Posted by Sheila Shayon on December 19, 2013 03:42 PM
Happy holidays from the PR grinch! Target confirmed today that a security breach compromised the credit and debit card data of an estimated 40 million US customers, setting off a dizzying social media firestorm as the biggest shopping season of the year rounds out.
“Target’s first priority is preserving the trust of our guests and we have moved swiftly to address this issue, so guests can shop with confidence," Gregg Steinhafel, Target's chairman, president and CEO said in statement. “We regret any inconvenience this may cause. We take this matter very seriously and are working with law enforcement to bring those responsible to justice.”
Online customers were not affected as the breach appears to have occurred at POS systems in Target stores, though it covers customers that used the store's own REDcard as well as other debit and credit cards. “Point-of-sale systems have become a major target for cybercriminals in recent years," the New York Times notes. "By breaching point-of-sale systems, they can steal the so-called track data on credit and debit cards, which can be sold, in bulk, on the black market and used to create counterfeit cards.”
The massive breach occurred between Nov. 27 and Dec.15 and “involves the theft of information stored on the magnetic stripe on the backs of cards used at nearly all of Target's stores around the country,” according to national computer security expert and former Washington Post reporter Brian Krebs, who first reported the breach on his KrebsOnSecurity.com site. Continue reading...
Posted by Barry Silverstein on December 18, 2013 01:56 PM
In the marathon called the holiday shopping season, retailers are pulling out all the stops in the final lap.
Already under fire for preempting Black Friday by opening their doors on Thanksgiving, some retailers are now staying open every day, all day and all night, until Christmas. Kohl's, for example, will open at 6 a.m. on Friday, December 20 and operate until 6 p.m. on Christmas eve—111 hours straight of being available to holiday shoppers. Toys R Us will follow a similar pattern, opening at 6 a.m. on Saturday, December 21 and remaining open until 9 p.m. on December 24. The toy chain's Times Square location in New York City has already been open for 24 hours since December 1.
One reason for this madness: The holiday shopping season is protracted, thanks to Thanksgiving being late this year. "There's no question that the shortened holiday season has put both retailers and consumers in a rush to make the most out of the time that's left before the big day," Matthew Shay, president and CEO of the National Retail Federation, told The Huffington Post. According to the Federation, as of December 9, half of consumers still have their holiday shopping left to do, while a Consumer Reports poll indicated that nearly a third of American shoppers had yet to buy their holiday gifts.Continue reading...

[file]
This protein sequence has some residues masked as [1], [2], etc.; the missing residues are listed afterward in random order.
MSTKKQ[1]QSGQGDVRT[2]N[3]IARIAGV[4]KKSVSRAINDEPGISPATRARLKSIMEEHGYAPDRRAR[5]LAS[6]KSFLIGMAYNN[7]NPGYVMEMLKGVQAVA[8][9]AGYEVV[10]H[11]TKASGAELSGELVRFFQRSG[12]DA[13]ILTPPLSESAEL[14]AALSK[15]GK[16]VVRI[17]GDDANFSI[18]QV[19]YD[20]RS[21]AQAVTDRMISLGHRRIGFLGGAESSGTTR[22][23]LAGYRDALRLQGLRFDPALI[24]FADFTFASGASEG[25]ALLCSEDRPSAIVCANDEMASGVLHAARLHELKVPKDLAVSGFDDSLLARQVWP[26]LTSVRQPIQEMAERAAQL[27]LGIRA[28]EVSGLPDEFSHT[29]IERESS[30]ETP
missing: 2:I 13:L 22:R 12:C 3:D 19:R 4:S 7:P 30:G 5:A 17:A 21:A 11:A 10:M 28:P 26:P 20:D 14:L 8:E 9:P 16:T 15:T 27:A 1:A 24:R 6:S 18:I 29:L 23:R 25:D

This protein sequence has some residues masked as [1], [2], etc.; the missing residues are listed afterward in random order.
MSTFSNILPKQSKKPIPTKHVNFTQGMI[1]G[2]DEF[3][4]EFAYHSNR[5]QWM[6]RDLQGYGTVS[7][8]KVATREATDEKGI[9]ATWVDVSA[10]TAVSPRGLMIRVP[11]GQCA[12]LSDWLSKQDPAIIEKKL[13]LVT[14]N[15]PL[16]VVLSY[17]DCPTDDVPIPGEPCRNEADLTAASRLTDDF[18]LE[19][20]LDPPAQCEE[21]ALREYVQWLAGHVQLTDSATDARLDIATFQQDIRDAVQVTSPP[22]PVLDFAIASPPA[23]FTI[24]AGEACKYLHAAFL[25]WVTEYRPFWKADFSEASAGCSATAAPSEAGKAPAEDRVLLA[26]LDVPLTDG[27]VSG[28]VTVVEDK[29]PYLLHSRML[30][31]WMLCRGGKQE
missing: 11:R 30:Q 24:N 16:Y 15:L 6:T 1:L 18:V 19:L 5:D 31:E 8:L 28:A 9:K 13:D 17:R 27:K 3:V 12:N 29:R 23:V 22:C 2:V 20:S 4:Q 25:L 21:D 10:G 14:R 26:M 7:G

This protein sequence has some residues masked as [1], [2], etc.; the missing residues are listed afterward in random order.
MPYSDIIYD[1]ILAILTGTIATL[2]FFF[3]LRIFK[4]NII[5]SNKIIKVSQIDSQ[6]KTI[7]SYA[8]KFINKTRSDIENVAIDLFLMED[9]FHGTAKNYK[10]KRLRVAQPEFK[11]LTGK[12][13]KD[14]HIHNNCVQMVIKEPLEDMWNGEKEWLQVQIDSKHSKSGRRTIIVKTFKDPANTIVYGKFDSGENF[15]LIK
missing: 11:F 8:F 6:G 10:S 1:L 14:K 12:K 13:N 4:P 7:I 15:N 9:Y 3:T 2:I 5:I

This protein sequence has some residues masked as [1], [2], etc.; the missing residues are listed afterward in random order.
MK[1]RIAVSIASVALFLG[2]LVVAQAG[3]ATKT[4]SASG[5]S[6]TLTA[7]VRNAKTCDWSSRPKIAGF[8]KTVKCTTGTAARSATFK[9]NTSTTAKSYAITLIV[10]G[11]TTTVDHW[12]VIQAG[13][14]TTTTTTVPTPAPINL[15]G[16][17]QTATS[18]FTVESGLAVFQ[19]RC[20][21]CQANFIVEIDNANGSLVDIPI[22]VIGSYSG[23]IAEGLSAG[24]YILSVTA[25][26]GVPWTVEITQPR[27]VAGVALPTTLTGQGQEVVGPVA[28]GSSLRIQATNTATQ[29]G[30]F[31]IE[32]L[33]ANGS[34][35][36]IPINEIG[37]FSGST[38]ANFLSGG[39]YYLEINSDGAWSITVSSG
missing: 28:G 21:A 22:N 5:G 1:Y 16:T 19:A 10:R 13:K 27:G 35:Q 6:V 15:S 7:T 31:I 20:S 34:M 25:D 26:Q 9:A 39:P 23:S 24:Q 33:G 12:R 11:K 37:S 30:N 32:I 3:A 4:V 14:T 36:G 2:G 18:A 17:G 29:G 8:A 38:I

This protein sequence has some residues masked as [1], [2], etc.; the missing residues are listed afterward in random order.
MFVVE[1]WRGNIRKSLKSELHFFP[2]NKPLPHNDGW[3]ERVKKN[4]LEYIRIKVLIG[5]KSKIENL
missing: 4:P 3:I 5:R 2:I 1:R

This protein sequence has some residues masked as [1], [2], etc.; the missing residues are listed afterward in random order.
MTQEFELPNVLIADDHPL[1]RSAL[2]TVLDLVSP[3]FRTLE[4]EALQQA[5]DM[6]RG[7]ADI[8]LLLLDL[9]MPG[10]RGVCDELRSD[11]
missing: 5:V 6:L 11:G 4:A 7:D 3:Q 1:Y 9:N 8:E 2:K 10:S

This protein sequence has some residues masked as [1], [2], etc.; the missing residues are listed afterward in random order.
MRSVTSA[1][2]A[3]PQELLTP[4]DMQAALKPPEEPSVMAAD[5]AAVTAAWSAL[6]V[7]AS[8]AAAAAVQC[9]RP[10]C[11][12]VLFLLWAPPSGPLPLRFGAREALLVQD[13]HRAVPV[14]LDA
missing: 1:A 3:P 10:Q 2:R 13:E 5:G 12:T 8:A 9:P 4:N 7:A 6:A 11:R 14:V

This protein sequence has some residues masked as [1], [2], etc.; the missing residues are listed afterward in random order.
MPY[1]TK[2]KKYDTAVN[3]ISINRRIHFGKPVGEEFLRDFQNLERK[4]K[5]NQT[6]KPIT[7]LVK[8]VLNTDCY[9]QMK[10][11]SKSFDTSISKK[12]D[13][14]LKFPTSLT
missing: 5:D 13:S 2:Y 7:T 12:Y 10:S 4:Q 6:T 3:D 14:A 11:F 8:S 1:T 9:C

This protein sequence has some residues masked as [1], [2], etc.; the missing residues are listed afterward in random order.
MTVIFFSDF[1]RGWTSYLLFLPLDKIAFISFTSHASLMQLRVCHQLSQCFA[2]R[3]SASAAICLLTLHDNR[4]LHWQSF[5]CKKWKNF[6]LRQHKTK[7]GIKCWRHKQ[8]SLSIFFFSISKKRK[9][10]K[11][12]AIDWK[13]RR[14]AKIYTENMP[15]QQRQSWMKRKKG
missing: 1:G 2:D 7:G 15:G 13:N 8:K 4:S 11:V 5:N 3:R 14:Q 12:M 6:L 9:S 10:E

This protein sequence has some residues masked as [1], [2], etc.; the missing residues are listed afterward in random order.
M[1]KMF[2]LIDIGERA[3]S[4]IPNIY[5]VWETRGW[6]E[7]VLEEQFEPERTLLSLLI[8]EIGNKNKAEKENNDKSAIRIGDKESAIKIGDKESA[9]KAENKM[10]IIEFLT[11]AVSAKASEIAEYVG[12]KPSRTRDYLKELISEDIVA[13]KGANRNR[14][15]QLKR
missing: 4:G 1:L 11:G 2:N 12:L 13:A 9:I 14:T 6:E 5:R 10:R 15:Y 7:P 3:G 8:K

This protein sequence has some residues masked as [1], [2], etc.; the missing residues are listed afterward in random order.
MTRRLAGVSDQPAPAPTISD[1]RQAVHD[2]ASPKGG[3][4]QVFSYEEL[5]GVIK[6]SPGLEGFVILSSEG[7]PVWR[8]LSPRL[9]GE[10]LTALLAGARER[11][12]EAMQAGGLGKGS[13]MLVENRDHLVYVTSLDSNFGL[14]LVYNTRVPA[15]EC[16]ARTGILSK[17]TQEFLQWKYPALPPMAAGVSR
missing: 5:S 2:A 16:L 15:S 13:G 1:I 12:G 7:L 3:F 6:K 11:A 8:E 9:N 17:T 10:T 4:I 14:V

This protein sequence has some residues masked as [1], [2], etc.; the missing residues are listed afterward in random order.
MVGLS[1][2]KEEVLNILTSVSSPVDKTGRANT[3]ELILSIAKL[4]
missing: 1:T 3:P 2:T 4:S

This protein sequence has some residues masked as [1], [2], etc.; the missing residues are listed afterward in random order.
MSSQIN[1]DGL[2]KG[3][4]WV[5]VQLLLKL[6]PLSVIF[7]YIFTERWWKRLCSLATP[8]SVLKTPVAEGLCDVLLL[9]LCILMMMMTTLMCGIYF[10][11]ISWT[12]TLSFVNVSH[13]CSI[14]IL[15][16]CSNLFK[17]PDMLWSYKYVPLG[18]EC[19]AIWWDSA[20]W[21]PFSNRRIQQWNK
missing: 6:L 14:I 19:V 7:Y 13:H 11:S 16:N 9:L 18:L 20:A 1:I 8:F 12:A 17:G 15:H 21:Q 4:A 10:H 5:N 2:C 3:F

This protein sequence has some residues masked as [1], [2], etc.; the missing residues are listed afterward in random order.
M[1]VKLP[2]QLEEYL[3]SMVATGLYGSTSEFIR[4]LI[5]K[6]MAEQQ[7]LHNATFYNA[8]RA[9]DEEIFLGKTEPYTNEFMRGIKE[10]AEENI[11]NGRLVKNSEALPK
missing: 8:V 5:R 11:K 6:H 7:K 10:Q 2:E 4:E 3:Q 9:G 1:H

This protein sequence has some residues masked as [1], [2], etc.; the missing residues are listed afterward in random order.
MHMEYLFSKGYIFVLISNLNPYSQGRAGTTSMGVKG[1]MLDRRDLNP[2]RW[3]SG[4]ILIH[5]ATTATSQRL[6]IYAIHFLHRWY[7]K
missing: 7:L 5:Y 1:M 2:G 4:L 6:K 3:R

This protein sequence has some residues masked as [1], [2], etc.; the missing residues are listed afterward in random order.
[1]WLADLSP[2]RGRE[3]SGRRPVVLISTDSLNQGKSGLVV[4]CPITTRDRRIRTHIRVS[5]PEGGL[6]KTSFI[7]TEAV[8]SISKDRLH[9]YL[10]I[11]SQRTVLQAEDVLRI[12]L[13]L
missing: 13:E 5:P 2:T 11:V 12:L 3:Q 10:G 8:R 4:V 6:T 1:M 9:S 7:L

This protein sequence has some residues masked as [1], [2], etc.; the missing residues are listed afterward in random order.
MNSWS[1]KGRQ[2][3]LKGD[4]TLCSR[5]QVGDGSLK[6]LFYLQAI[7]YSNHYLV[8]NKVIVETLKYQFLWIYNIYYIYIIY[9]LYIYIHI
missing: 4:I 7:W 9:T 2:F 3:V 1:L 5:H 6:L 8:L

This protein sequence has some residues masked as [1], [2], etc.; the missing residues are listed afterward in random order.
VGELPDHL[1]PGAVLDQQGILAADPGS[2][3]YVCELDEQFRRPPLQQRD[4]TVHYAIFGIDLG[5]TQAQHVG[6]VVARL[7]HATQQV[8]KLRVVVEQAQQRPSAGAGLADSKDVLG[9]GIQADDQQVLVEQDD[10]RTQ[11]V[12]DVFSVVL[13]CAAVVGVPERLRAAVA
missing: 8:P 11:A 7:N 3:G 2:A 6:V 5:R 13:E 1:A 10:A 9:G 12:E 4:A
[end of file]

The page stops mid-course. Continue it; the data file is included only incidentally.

Posted by Sheila Shayon on December 16, 2013 10:14 AM
Despite a firestorm of criticism over a product recall, management shake-ups, and inappropriate comments from its eccentric founder, upscale athletic fashion retailer Lululemon Athletica recently reported increased profits and revenue in the third quarter.
The Vancouver-based company most known for its yoga apparel said profits rose 15 percent to $66.1 million, or 45 cents per share, for the three-month period ending Nov. 3. Revenues climbed to $379.9 million from $316.5 million for the quarter, beating expectations of $374.6 million. But the company's recovery may come to a halt next quarter, with projections for same-store sales coming in flat—collateral from a year of struggle for the company.
Perhaps a holiday blessing for Lululemon will be the pending departure of outspoken, controversial founder Dennis J. Wilson, known as Chip, who will be stepping down as chairman of the board, though he'll remain a member.
Wilson most recently ignited a firestorm after telling Bloomberg TV in November that "some women's bodies just actually don't work," for the company's famed yoga pants, the focus of a March recall that shed a spotlight on the company's flawed supply chain and quality control issues. Wilson's comments irritated an already inflamed sentiment that the company neglected plus-size women—an issue that it has yet to address.Continue reading...
Posted by Mark J. Miller on December 9, 2013 02:06 PM
Hedge fund manager Eddie Lampert has made enough smart choices to become a billionaire, but one decision has surely been haunting him for some time now. When he decided to combine Kmart and Sears back in 2005 for $11 billion, there was no way he’d know that it would mean a continued downward spiral for his new company.
After all, Sears and Kmart were once retail titans. Now they are slowly being crushed by the likes of Walmart, Target, and online retailers of all stripes.
Sears, of course, has been doing all it can to survive. The company has tested localized personal shopping, taken its in-house brands – Kenmore, Craftsman, and DieHard – out of house, sold its Canadian real-estate holdings in October for $383 million, and even set up a whole section on its website using “undead” models to appeal to younger consumers. But nothing has turned it around.
Now Sears Holdings will follow through on an idea it floated back in October: spinning off clothing retailer Land’s End. According to the Chicago Tribune, the spinoff “will not raise cash for Sears but will allow Lampert to more efficiently chart a course for the two businesses, which compete for management time and capital within the Sears group.” Continue reading...